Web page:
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BSCI: Tuna Worker Hours A Problem In Most Countries

The Business Social Compliance Initiative (BSCI) says tuna factory workers face excessive work hours in Thailand, but recognizes the problem is common in most of the countries it assists. The group is organizing two workshops in Thailand later this year for stakeholders to discuss management systems and to improve Thai factories’ treatment of employees.

The workshops, to be held in March and June, come after the non-profit research group Finnwatch accused two Thai canneries of labour rights violations, including child labour, low wages, safety issues and worker discrimination. The Finnish group released a report in January, based on interviews with factory staff from both Thai Union, the parent company of Chicken of the Sea in the US and John West in the UK, and Unicord, which produces private label and frozen seafood for global retailers.

Based in Brussels, BSCI says its audits of Thlai Union and Unicord have not found evidence of child labour, but it has identified concerns with low wages and excessive working hours at Thai factories in general. The group works to improve working conditions in the global supply chain by providing audits and training. In Thailand, it works with about 40 companies and they are mostly seafood manufacturers.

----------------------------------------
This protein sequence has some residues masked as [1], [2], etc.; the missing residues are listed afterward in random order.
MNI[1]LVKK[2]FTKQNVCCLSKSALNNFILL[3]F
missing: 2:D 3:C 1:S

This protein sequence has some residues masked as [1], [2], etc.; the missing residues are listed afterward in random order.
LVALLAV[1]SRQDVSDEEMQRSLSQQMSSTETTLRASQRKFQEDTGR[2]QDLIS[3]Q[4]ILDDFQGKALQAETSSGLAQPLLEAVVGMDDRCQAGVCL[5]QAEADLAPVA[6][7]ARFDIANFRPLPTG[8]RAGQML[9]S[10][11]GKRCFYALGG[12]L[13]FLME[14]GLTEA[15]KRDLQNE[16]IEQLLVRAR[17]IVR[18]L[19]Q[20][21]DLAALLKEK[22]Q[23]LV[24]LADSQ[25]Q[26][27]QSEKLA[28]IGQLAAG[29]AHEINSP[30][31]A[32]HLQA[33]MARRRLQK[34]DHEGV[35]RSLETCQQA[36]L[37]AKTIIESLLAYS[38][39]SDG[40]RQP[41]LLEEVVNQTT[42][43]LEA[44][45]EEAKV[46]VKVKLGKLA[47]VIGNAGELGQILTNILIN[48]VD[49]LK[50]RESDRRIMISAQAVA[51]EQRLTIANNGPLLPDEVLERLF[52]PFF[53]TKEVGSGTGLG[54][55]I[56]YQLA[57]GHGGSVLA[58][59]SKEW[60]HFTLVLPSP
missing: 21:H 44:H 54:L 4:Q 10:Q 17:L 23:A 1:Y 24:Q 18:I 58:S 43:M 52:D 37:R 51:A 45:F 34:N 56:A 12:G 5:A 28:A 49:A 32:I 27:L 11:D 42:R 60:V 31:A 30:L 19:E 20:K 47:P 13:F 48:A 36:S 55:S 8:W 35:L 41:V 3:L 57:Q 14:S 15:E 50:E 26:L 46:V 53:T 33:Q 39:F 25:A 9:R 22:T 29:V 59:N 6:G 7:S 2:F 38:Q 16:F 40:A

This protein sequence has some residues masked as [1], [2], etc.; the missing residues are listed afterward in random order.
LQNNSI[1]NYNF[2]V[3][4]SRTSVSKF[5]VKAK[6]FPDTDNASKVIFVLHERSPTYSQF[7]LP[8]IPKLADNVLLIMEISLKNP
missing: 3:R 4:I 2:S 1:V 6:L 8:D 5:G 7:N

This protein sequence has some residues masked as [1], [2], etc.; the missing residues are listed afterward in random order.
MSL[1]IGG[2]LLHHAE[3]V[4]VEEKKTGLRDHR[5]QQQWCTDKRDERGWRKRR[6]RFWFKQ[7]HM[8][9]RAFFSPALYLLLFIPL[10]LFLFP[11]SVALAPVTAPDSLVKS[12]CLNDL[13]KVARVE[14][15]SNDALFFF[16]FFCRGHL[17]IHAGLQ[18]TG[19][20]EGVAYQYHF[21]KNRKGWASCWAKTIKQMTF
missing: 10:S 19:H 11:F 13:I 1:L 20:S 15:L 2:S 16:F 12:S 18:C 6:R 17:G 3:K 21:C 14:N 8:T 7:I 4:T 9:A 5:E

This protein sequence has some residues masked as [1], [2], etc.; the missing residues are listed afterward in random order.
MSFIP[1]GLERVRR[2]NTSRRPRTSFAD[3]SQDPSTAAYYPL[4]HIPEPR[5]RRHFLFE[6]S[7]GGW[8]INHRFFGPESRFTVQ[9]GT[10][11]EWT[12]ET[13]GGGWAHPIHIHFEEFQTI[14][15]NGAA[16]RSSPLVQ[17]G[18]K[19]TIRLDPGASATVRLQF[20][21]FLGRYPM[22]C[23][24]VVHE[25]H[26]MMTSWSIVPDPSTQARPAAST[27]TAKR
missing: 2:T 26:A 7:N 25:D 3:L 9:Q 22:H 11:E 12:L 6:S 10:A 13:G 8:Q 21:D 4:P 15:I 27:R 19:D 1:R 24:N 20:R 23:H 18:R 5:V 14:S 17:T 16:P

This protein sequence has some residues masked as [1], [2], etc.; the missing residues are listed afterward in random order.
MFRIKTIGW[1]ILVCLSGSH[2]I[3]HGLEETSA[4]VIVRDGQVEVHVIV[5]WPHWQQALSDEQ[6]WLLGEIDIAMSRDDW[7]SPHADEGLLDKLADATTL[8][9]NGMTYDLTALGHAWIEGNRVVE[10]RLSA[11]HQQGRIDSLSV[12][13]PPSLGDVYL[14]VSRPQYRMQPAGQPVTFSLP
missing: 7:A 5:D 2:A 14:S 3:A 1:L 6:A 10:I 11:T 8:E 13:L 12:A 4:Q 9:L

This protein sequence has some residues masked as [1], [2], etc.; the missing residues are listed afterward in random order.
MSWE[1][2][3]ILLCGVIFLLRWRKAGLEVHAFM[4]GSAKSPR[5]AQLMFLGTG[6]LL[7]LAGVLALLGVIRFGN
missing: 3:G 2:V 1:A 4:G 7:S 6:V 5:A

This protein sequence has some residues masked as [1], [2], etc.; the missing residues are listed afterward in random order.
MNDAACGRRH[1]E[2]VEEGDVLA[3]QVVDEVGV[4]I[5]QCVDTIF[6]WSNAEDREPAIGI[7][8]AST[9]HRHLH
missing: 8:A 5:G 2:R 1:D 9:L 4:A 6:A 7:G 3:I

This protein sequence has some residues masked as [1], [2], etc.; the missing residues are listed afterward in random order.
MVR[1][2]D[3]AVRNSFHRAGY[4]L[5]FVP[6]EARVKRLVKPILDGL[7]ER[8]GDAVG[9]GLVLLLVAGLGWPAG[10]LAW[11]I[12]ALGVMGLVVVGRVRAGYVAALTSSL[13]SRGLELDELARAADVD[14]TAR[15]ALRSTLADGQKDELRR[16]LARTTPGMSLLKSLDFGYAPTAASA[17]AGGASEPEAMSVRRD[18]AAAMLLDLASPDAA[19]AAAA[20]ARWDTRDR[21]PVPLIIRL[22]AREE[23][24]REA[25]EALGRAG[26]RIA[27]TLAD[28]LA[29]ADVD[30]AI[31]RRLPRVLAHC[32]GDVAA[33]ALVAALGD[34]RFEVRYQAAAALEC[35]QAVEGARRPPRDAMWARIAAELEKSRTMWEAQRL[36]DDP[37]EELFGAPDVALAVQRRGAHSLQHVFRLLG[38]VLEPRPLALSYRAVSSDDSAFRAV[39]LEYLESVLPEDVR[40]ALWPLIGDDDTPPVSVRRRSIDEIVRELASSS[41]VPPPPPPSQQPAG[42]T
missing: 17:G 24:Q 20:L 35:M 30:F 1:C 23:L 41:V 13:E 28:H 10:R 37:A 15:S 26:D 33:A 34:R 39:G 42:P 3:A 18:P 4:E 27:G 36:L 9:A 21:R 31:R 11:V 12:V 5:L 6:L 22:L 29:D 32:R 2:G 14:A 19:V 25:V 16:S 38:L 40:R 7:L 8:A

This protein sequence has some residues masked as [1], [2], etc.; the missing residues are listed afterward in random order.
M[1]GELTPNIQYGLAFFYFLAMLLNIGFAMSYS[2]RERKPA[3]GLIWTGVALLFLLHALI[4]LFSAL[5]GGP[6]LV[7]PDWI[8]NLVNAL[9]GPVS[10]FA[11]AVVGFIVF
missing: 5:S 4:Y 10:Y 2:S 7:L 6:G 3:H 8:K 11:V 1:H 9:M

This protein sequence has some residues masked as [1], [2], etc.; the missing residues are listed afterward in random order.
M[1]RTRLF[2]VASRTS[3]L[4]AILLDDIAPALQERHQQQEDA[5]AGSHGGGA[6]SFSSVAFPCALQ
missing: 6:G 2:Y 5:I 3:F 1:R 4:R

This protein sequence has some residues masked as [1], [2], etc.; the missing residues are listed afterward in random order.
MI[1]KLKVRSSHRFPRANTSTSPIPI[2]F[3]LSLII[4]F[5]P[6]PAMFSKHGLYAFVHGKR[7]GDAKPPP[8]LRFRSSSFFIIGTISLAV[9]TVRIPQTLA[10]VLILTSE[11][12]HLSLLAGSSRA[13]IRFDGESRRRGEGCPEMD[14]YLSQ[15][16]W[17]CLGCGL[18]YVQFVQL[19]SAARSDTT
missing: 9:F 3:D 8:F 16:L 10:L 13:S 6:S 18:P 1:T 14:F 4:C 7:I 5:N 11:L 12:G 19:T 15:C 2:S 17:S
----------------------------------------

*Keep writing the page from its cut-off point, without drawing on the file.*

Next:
The common problem of “excessive work hours” in Thailand and other countries stems from the fact that the BSCI Code of Conduct, which is a guideline and not a legal standard, allows a maximum number of working hours that in some countries is lower than the national law, says an industry auditor not affiliated with BSCI.
BSCI does not permit working hours to exceed 60 hours per week, which includes 12 hours overtime.
The industry source, who has visited Thai Union to evaluate its facilities and procedures, says the working hours there are “on a human level and according to Thai law.” In Thailand, the maximum number of regular work hours is eight per day or 48 per week. The maximum number of overtime hours is capped at 36 per week, which means workers are legally allowed to work 84 hours total each week.
Similar cases exist in Vietnam, Ecuador and the Philippines, and often the workers want to work long hours for the extra pay, says the source.
With regards to the other reported labour violations, he says Thai Union “completely” fulfills and complies with international social and labour rights standards.
“From the unloading reception to the loading of the container, I didn’t see or find any child working. I am very confident that they don’t hire illegal or child workers…they have procedures in place with ID and immigration control,” says the source.
“I didn’t find any discrimination or forced labour. The facilities were safe and everything was working smoothly.”
He adds the company offers more benefits than are required by law, such as access to a gym and a doctor on site.
“I suggest retailers to not be misinformed by this third party Finnwatch, but to go there and conduct the audits themselves.”                                                                                                                                   
Both Thai Union and Unicord denied the Finnwatch allegations in statements issued last week.